The goal of CILS in the area of Indian child welfare is to increase compliance with the Indian Child Welfare Act (ICWA) and related state laws, and to ensure that regardless of their eventual placement, Indian children maintain important ties to their tribal communities. CILS' success in ICWA matters directly affects the environments and cultural connections of hundreds of Indian children living in California. CILS represents both in-state and out-of-state tribes in California court proceedings, including dependency, delinquency, and probate guardianship when the ICWA is applicable. When the ICWA applies to these types of cases, CILS' experience and knowledge makes us an expert in ensuring compliance with the ICWA and applicable state laws.

CILS routinely intervenes on behalf of its tribal clients and actively works with social workers and legal counsel for the other parties to keep Indian families together. Many tribes rely on their tribal ICWA worker to represent their interests in state court. While such practice is common, it is not always ideal, since formal legal representation best practice is to be represented by trained and licensed legal professionals who can afford tribes all the protections of the attorney-client relationship. Attorneys, unlike tribal social workers, can protect tribal statements with attorney/client confidentiality and cannot be called as a witness against the tribe.

With four offices strategically located throughout California, CILS is an effective advocate in court, working with social service agencies, and encouraging family reunification and cultural preservation.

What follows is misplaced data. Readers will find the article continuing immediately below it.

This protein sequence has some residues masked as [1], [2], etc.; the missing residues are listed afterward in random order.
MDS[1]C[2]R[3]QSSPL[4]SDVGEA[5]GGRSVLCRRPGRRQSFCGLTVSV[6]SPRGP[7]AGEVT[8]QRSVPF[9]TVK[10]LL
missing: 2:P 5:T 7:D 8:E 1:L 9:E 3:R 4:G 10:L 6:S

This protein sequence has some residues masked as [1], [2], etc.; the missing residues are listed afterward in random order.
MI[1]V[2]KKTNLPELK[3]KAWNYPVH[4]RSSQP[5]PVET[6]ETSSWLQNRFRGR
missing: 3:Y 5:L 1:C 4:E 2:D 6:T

The greatest resource to the continued existence and integrity of Indian tribes is their children.
Why Should Tribes Participate in ICWA Cases?
If the tribe acknowledges the child as a member or eligible for membership, all of ICWA's substantive requirements apply even if the tribe does not intervene. The tribe must be consulted with respect to the placement of the child and case planning for both the Indian parents and the Indian child. Case plans must use the available resources of the tribe, extended family members, other Indian service agencies and individual Indian caregivers.
Providing representation in cases that involve issues unique to Native Americans .
These include:
Jurisdictional and tribal sovereignty issues
Economic development
Tribal election oversight
Governing documents and code
(Enrollment, Assignment, Elections)
drafting and revision
Fee-to-trust acquisitions and protection of trust assets
Federal recognition
Developing tribal justice systems
(Tribal Courts and Law Enforcement)
Individual trust allotments
Will drafting and probate of Indian Land/trust assets
Indian students' rights
Civil rights related to race or Indian religion
Indian income-related tax benefits and exemptions
Tribal representation in Indian Child Welfare Act cases
Tribal customary adoption
Eligibility of Indians for special benefits programs
"CILS did an excellent job. I thought I
was going to be in trouble with the IRS for a long time." 
Quote from client
member of the
Pala Band of Mission Indians

Did You Know

When you support CILS, you support the rights of individual Native Americans and tribal self-determination, self-empowerment and justice. CILS's victories and accomplishments in Indian Country require your generous support. We encourage you to support our Indian legal advocacy efforts.

California Indian 

Legal Services

609 S. Escondido Blvd.
Escondido, CA 92025
Phone (800) 743-8941

Phone (760) 746-8941
Fax (760) 746-1815